~Welcome to my personal story as a first time wife and stepmom. I use this space to share real life happenings in a blended family, funny stories, my personal frustrations, failures, and occasional victories as I journey through this life with two beautiful and challenging stepdaughters. Thanks for reading, and I hope you find something to help you have a better day!~

Thursday, April 18, 2013

Understanding Jane

Jane has been a bit more of a challenge to figure out. I must say right up front though, the reward of satisfaction when you actually do something right that "clicks" with her is so much sweeter. Jane was seven, going on eight when I was introduced as "Daddy's girlfriend". Now the very first thing to know is that Jane is very much a daddy's girl. She of course was more aware of her parents getting divorced than Kate. She always talks about her memories of her life with them together with such a superior air, like she was a princess living in a castle, and now she has to live as a "commoner". Jane doesn't like change. She doesn't have an open mind toward new things or ideas. So, I was a bit more shut out with her. She was always nice enough, but I had a feeling she was just tolerating my presence.

Another thing to understand about Jane is that she has ADHD. She has been on medication since she was five years old. Now at the time, all I "knew" about ADHD was that those kids are "wild and misbehaved and just need strong discipline". That's what I had been brainwashed to believe by the Christian school I grew up in. They taught that conditions like this are not even real, but that psychologists make up a lot of stuff to make money and sell drugs. Now of course, I know first hand that kind of teaching was a bunch of hogwash by people who don't want to believe that there are actual conditions that "spanking" doesn't fix. Okay, I'll step down from that soapbox now. So obviously, I had a lot to learn about ADHD in order to understand Jane. I came to find out over time (after several mistakes and apologies) that this condition is a lot more complex than I realized. It causes impulsiveness, fidgetiness, mood swings, inability to focus on one thing, disorganization, forgetfulness, low self esteem, need for constant reassurance, difficulty making friends and interacting socially--to name a few, and I'm still learning to this day more about it. Yes, the medication curbs a lot of that in Jane, but some things she will always have, and as she becomes more aware of how it affects her personally and how to control it, she will possibly be able to get off of medication as an adult one day.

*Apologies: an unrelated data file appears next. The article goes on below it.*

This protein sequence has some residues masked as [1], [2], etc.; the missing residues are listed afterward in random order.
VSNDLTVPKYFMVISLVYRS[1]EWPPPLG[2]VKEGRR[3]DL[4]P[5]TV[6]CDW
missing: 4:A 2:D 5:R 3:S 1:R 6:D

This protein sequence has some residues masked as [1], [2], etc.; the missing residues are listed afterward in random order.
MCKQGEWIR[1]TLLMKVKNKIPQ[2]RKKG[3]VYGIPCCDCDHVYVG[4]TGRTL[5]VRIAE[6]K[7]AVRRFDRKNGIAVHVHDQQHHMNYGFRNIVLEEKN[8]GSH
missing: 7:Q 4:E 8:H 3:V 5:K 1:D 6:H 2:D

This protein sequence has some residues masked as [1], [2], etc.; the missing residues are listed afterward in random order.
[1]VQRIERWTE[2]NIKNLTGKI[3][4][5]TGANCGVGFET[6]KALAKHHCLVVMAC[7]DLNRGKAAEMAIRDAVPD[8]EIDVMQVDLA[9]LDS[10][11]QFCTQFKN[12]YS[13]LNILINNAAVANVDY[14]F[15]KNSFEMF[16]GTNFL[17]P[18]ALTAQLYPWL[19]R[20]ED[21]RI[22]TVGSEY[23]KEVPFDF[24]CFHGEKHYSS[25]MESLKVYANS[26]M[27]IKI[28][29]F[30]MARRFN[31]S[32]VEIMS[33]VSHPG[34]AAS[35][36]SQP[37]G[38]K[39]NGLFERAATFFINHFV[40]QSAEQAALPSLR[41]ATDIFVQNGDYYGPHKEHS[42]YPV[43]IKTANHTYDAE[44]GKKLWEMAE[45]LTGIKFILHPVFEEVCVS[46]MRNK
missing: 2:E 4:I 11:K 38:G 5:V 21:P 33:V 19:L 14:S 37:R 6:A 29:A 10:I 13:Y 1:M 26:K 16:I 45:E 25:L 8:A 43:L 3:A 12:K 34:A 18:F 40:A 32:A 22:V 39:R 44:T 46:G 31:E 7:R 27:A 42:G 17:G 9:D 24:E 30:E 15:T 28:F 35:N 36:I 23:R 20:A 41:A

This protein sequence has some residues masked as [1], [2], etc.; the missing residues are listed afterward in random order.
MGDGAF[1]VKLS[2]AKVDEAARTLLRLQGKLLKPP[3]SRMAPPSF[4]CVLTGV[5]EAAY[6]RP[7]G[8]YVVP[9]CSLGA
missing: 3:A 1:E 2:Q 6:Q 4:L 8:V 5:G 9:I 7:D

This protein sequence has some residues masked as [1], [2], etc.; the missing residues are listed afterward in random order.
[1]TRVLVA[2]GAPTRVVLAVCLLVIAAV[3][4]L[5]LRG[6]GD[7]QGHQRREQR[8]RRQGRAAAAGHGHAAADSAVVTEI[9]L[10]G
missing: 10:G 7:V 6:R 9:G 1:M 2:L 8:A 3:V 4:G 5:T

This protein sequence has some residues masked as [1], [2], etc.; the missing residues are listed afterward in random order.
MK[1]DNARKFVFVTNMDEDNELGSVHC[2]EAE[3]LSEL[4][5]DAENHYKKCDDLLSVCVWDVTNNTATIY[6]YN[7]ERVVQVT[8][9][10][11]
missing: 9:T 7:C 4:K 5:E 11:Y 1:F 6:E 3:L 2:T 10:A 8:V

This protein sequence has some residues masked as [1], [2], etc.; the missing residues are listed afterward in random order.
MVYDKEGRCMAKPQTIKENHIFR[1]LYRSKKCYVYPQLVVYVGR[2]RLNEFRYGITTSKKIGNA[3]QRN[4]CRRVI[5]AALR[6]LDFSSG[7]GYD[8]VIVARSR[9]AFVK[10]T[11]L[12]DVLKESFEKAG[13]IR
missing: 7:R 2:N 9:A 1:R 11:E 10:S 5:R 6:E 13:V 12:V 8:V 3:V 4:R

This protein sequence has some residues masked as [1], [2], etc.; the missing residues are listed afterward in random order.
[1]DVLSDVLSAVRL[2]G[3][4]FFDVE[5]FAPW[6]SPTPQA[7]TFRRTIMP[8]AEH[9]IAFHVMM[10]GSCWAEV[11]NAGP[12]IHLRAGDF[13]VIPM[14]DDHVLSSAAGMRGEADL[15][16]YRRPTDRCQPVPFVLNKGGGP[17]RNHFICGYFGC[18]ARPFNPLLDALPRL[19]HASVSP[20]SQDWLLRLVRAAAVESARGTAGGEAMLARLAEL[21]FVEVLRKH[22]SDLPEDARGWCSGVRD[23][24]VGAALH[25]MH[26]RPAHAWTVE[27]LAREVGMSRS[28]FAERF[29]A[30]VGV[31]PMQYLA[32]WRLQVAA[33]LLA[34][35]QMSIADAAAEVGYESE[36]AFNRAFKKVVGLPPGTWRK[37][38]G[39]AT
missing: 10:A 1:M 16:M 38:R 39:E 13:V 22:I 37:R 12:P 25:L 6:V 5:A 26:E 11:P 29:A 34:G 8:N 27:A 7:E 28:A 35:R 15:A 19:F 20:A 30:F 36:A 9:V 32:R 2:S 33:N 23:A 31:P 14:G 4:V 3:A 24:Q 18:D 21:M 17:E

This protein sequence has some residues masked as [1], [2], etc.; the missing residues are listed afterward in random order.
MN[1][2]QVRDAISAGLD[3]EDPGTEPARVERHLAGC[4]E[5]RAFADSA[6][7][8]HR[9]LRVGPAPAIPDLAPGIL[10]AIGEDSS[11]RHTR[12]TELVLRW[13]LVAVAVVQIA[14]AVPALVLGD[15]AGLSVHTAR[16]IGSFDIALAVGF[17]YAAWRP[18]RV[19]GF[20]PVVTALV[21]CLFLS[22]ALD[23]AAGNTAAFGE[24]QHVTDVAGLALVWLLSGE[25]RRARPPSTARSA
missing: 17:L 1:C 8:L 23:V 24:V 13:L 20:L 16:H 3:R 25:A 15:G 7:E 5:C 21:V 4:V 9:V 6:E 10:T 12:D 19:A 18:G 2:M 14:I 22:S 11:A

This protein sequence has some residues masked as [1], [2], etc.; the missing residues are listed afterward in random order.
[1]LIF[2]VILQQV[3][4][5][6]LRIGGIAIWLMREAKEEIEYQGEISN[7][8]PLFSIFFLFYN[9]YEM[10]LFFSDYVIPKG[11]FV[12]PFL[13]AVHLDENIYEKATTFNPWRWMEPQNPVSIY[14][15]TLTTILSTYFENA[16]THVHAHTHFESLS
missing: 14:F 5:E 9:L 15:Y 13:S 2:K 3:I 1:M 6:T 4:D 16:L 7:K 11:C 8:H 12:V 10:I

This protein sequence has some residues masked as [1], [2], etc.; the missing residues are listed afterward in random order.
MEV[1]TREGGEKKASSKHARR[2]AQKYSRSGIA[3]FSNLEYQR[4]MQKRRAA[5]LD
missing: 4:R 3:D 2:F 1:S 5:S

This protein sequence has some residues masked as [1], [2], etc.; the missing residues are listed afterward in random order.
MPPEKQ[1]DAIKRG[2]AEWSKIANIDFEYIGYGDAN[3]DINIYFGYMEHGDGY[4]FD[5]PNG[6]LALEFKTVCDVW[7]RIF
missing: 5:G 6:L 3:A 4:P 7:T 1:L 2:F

I was very unsure of how to connect with Jane. My first approach was just to try to be a friend. I would play games and color and watch movies with her, but I felt like we weren't connecting. We never talked about anything more than what we were doing at the moment. Maybe that time was helpful for here to grow to trust me or accept me. I don't know. But I finally realized that I couldn't make her open up to me. When she is ready, she would. So until then, I happily kept playing and coloring. I also realized that being older, she was more aware of the fact that my role wasn't really a "friend". Perhaps she felt threatened that I was trying to take her mom's place. Now while she is a daddy's girl and has constant "fights" with her mom, she is very defensive of her. (One rule J and I established from the very beginning was to never talk negatively of their mom in front of the girls, no matter what she does.) So we never say anything bad openly about her, but sometimes we question something they told us happened at their house, or question why or what or where... and Jane is very quick to cover up anything negative or possibly incriminating. So I knew immediately that Jane wouldn't take well to my being a "mom" to her.

After thinking about what to say for a few days, one day while helping with her homework, I casually started a little "talk." I mentioned that I just wanted her to know that while I may do a lot of things for her that a mom does, I'm not trying to be her mom. I'm not trying to take anyone's place because I know she already has a mom that she loves very much. I also explained to her that I'm not necessarily just a friend either, and that I'm just as confused in figuring out my place in her life as she is, and maybe we could help each other learn together the best way for this to work. Yes I'm an adult and an authority in this house that she has to respect and listen to, but where does it end? It's very gray. Where do you draw the line? What are the boundaries of a stepmom? Where do I stop being just "friendly" and start being an authority? At what times is it okay for me to correct, and when do I need to take a step back and let her get away with bad behavior and let someone else correct it if they care to? She promised me that day that she DID love me and that she would try to not be resistant towards me any more. Like I started this post, because she is more of a challenge, the reward is so much sweeter. Just hearing that one sentence from her had me floating on clouds for probably a week!

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